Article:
This week, students at Pahoa High School are working on a mural that will brighten up the school with a design dedicated to the history of Puna.
Mele Murals is a visual arts program based on Oahu that reaches out to communities throughout the islands to build and sustain the public art movement.
The program came to Pahoa for a two-week project that helps arts-interested students develop into visual storytellers by educating them about local history and culture.
“This program begins with workshops to help teach students different drawing and painting skills,” said Angela Pastores. “Then, we take them on a field trip to a place that is significant to the area.”
The students went to Cape Kumukahi in Kapoho to explore and talk story with kupuna and kamaaina about the cultural importance of the area.
“The students heard a bunch of stories, but really honed in on the importance of being the most eastern point in Hawaii and seeing the sun rise first before the whole archipelago,” Pastores said. “We also saw and talked about the Kukii Heiau, a navigational heiau that was used to help teach seafarers how to use the stars to sail.”
After the field trip, students were asked to go through a meditation to help come up with the images for the mural.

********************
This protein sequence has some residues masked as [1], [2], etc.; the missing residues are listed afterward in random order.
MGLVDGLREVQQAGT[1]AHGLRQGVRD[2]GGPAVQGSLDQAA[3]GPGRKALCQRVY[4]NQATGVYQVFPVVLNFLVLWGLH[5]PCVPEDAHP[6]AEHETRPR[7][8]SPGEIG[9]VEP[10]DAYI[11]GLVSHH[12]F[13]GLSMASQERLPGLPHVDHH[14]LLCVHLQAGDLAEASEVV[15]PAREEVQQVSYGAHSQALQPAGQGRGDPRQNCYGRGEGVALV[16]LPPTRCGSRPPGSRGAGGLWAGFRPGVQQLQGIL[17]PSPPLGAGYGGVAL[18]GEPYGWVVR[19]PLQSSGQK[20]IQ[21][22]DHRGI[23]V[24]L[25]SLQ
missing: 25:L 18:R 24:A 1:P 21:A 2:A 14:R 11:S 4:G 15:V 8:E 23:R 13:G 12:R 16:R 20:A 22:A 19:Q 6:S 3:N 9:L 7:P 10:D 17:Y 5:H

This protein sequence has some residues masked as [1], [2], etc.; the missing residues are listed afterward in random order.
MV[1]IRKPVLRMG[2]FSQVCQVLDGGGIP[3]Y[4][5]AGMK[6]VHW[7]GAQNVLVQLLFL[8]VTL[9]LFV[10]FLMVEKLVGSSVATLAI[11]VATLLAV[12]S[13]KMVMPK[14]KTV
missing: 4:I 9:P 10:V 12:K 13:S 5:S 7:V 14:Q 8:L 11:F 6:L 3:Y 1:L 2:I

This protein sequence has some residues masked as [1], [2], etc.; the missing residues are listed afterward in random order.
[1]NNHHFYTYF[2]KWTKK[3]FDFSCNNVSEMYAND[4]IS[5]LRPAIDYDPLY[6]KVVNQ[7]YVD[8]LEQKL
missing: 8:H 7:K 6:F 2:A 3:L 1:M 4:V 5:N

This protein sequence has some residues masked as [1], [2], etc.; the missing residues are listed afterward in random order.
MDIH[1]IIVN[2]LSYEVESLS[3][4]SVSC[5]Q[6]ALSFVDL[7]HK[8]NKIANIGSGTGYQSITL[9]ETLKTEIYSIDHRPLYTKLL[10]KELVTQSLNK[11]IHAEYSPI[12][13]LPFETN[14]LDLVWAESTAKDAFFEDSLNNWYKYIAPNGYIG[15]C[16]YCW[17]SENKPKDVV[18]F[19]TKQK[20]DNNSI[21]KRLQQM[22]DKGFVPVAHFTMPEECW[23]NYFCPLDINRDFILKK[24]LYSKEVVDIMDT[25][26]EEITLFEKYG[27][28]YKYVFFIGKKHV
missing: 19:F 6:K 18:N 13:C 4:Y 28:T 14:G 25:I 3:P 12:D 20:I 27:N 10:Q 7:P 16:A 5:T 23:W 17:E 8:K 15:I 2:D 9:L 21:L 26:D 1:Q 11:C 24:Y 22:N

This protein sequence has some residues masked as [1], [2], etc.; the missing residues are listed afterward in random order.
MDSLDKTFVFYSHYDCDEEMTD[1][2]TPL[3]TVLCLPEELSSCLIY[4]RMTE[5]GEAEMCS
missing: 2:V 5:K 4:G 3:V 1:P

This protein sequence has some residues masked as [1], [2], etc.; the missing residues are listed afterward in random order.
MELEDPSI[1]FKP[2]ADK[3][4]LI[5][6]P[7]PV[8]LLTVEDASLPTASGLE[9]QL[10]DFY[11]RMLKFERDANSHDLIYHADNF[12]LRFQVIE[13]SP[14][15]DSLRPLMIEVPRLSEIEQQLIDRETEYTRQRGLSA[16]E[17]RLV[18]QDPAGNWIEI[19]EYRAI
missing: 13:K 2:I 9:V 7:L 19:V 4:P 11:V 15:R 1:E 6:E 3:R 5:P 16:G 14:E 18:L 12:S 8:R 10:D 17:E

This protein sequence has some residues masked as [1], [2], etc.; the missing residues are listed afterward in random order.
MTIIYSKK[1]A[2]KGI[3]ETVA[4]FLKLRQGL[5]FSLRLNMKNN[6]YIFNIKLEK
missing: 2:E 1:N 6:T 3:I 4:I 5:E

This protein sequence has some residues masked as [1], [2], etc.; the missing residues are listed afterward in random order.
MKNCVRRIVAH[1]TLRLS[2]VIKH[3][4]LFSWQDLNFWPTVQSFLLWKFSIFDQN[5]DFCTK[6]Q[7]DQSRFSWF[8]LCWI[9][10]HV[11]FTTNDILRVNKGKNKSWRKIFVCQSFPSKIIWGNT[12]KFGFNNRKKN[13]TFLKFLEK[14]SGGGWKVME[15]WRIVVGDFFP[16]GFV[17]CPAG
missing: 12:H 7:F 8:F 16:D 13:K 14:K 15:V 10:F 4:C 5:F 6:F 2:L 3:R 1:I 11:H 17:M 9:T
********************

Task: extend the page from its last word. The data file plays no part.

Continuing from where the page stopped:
“With the images the students discussed, we decided to make a sketch with the theme of passing knowledge through generations and passing of stories,” Pastores said. “But, we’re also using the image of the lava flows, which have changed the way we look at the land compared to the ancestors.”
Juniors and seniors were invited to be part of the program and were able to come to school to paint the mural after a year of virtual learning.
“I’m excited to be a part of something that will be here for a long time,” said junior Sachiko Kurashima-Schutz. “I hope I get to come to school next year and see it every day.”
The students will unveil the finished mural Friday morning.
Email Kelsey Walling at firstname.lastname@example.org.